Looking back at how this motion sensor evolved i am wondering, why didn’t i think of interrupts in the first place… not very smart actually..

Or maybe i did think about interrupts but unconsciously thought it would be to hard for me to handle already, cause that’s what you read all the time: interrupts are a tough subject! Maybe it is, but i didn’t notice that yet! 🙂

So now I’ve got 2 motion sensors with the following features:

  • powered by 3 * 1.2V, 2000 mAh rechargeable batteries;
  • PIR with digital output, 100µA standby power usage and 5m detection range;
  • a JeeNode that’s effectively running only a total of about 180 seconds per day (0.2 %), even with 350-400 motion reports and lots of heartbeats. The rest of the time the JeeNode is in power down mode;
  • it’s ZigBee based which is better than 433 MHz in my opinion, especially when you’ve got a lot of sensors;
  • relatively small sensor housing compared to commercial (mostly big and ugly) products;
  • completely DIY so everything is how i want it to be;
  • interrupt-based, the best you can get I’d say;
  • need i go on?  🙂

I’m gonna monitor this sensor very closely in the coming months and learn from it. Here you see one of the sensors being used in the kitchen:

Motion v2 in the kitchen

Finished? Almost; some loose ends in the sketch. Maybe it can be made even smaller/faster/less energy consuming. But I’ll look into that when the 3rd sensor is built.

Update 2010-09-16:

The sketch that’s currently running on these sensors can be found here; the Sleep library i currently use can be found here .

Motion Sensor v2

Here it is, Motion Sensor v2. Not much different from v1 really, the only thing that has changed is that the PIR output has moved to an interrupt pin. And the sketch looks somewhat different here and there. Later this week i’ll build my 2nd motion sensor and start using it right away; i’m very curious about the results! I’ll also change my 1st motion sensor that’s already in use, to an interrupt driven model. Don’t want to wait for what will happen with those batteries…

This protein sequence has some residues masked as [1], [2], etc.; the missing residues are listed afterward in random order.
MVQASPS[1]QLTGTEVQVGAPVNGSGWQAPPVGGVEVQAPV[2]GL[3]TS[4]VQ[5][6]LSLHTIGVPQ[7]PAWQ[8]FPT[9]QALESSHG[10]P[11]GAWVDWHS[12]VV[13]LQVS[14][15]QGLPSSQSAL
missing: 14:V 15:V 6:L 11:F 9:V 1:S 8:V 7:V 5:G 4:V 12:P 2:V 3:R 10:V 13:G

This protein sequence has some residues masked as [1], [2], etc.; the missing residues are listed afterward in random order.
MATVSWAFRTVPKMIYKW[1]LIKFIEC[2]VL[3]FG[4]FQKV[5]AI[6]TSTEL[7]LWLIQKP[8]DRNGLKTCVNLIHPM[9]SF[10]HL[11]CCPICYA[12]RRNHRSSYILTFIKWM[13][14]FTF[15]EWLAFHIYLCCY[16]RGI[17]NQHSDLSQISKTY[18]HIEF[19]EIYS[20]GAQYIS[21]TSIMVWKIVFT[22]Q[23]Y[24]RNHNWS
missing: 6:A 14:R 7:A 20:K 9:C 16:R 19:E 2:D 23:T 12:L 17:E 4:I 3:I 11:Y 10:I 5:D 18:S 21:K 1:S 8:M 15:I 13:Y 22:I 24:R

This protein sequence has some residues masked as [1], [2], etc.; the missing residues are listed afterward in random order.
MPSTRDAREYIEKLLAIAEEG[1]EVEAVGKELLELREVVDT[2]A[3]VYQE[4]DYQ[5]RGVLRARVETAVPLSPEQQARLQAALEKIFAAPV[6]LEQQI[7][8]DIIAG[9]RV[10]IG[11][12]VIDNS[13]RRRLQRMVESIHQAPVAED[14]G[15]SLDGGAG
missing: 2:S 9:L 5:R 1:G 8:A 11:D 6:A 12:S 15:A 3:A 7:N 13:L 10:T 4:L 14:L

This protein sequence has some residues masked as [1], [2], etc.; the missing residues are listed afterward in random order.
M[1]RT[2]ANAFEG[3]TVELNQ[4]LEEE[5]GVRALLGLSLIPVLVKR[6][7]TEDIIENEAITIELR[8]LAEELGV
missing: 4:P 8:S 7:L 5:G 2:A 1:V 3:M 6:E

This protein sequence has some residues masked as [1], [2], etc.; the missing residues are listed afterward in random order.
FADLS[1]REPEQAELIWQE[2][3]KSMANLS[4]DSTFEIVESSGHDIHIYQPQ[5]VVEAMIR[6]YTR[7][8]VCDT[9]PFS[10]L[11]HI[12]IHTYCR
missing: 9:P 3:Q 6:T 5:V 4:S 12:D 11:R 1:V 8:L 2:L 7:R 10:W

The JeeNode is completely powered down most of the time. It only gets woken up by the Watchdog timer every 8 seconds or when motion is detected. But even when motion is detected, it’s powered down most of the time, cause a ‘blip’ sent to my Domotica System every 4 seconds during continuous motion is more than enough.

When the motion interrupt is triggered, the ‘blip’ is sent to my system, followed by a power down for 4 seconds without interrupt trigger set. When those 4 seconds have passed (wake up is done by the watchdog timer) a power down is done with interrupt trigger and the whole loop starts all over again. Capice? It doesn’t get much easier than this 🙂

And of course there’s a heartbeat sent every 64 (8 times 8 ) seconds.